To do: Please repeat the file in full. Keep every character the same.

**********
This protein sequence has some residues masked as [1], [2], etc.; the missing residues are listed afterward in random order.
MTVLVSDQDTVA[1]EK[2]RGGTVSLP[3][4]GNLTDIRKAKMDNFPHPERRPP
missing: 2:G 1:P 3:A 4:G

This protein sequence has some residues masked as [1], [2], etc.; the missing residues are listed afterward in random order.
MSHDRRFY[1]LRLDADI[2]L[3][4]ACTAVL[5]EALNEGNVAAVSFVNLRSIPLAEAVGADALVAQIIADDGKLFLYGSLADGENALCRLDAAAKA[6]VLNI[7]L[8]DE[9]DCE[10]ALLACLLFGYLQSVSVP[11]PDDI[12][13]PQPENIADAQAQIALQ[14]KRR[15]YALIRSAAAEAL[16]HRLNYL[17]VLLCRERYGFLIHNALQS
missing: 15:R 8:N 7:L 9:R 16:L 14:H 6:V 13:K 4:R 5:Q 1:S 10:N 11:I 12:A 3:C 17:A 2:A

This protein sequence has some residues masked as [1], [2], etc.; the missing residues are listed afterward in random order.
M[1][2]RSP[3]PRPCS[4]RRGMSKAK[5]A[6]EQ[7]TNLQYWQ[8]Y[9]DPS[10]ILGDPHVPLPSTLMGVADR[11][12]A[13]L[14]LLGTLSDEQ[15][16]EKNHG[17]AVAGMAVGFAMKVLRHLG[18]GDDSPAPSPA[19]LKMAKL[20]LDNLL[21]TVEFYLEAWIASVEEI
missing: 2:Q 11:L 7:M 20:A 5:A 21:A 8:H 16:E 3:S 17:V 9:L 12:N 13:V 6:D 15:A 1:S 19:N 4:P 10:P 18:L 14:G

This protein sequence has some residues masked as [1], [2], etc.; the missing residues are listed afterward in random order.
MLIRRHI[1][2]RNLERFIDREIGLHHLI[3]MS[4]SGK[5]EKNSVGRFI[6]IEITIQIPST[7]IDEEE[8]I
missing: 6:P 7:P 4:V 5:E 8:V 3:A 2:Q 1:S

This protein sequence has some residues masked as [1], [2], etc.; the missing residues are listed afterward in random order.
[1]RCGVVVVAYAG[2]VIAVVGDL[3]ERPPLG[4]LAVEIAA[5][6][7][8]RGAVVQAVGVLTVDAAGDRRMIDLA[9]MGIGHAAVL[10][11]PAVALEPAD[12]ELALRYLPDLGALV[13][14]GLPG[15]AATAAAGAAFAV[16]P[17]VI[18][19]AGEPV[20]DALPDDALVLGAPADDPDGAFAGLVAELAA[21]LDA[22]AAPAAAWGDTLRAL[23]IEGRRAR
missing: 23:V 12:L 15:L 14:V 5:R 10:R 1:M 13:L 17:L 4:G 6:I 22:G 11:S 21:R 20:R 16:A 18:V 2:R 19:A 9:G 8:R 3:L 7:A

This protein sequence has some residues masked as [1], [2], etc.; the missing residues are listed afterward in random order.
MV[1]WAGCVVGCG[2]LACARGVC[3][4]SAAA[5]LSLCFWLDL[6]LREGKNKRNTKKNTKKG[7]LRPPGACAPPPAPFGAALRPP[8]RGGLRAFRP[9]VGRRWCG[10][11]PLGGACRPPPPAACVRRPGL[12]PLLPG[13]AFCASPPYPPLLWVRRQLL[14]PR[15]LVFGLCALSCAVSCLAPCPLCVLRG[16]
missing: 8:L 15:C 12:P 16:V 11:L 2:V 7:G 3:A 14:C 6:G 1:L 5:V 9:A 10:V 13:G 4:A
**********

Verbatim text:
This protein sequence has some residues masked as [1], [2], etc.; the missing residues are listed afterward in random order.
MTVLVSDQDTVA[1]EK[2]RGGTVSLP[3][4]GNLTDIRKAKMDNFPHPERRPP
missing: 2:G 1:P 3:A 4:G

This protein sequence has some residues masked as [1], [2], etc.; the missing residues are listed afterward in random order.
MSHDRRFY[1]LRLDADI[2]L[3][4]ACTAVL[5]EALNEGNVAAVSFVNLRSIPLAEAVGADALVAQIIADDGKLFLYGSLADGENALCRLDAAAKA[6]VLNI[7]L[8]DE[9]DCE[10]ALLACLLFGYLQSVSVP[11]PDDI[12][13]PQPENIADAQAQIALQ[14]KRR[15]YALIRSAAAEAL[16]HRLNYL[17]VLLCRERYGFLIHNALQS
missing: 15:R 8:N 7:L 9:R 16:L 14:H 6:V 13:K 4:R 5:Q 1:S 10:N 11:I 12:A 3:C 17:A 2:A

This protein sequence has some residues masked as [1], [2], etc.; the missing residues are listed afterward in random order.
M[1][2]RSP[3]PRPCS[4]RRGMSKAK[5]A[6]EQ[7]TNLQYWQ[8]Y[9]DPS[10]ILGDPHVPLPSTLMGVADR[11][12]A[13]L[14]LLGTLSDEQ[15][16]EKNHG[17]AVAGMAVGFAMKVLRHLG[18]GDDSPAPSPA[19]LKMAKL[20]LDNLL[21]TVEFYLEAWIASVEEI
missing: 2:Q 11:L 7:M 20:A 5:A 21:A 8:H 16:E 3:S 17:V 9:L 12:N 13:V 6:D 15:A 1:S 19:N 4:P 10:P 18:L 14:G

This protein sequence has some residues masked as [1], [2], etc.; the missing residues are listed afterward in random order.
MLIRRHI[1][2]RNLERFIDREIGLHHLI[3]MS[4]SGK[5]EKNSVGRFI[6]IEITIQIPST[7]IDEEE[8]I
missing: 6:P 7:P 4:V 5:E 8:V 3:A 2:Q 1:S

This protein sequence has some residues masked as [1], [2], etc.; the missing residues are listed afterward in random order.
[1]RCGVVVVAYAG[2]VIAVVGDL[3]ERPPLG[4]LAVEIAA[5][6][7][8]RGAVVQAVGVLTVDAAGDRRMIDLA[9]MGIGHAAVL[10][11]PAVALEPAD[12]ELALRYLPDLGALV[13][14]GLPG[15]AATAAAGAAFAV[16]P[17]VI[18][19]AGEPV[20]DALPDDALVLGAPADDPDGAFAGLVAELAA[21]LDA[22]AAPAAAWGDTLRAL[23]IEGRRAR
missing: 23:V 12:L 15:L 14:V 5:R 10:R 1:M 13:L 17:L 4:G 6:I 22:G 11:S 21:R 20:R 16:A 18:V 2:R 19:A 9:G 8:R 3:L 7:A

This protein sequence has some residues masked as [1], [2], etc.; the missing residues are listed afterward in random order.
MV[1]WAGCVVGCG[2]LACARGVC[3][4]SAAA[5]LSLCFWLDL[6]LREGKNKRNTKKNTKKG[7]LRPPGACAPPPAPFGAALRPP[8]RGGLRAFRP[9]VGRRWCG[10][11]PLGGACRPPPPAACVRRPGL[12]PLLPG[13]AFCASPPYPPLLWVRRQLL[14]PR[15]LVFGLCALSCAVSCLAPCPLCVLRG[16]
missing: 8:L 15:C 12:P 16:V 11:L 2:V 7:G 3:A 14:C 6:G 1:L 5:V 9:A 10:V 13:G 4:A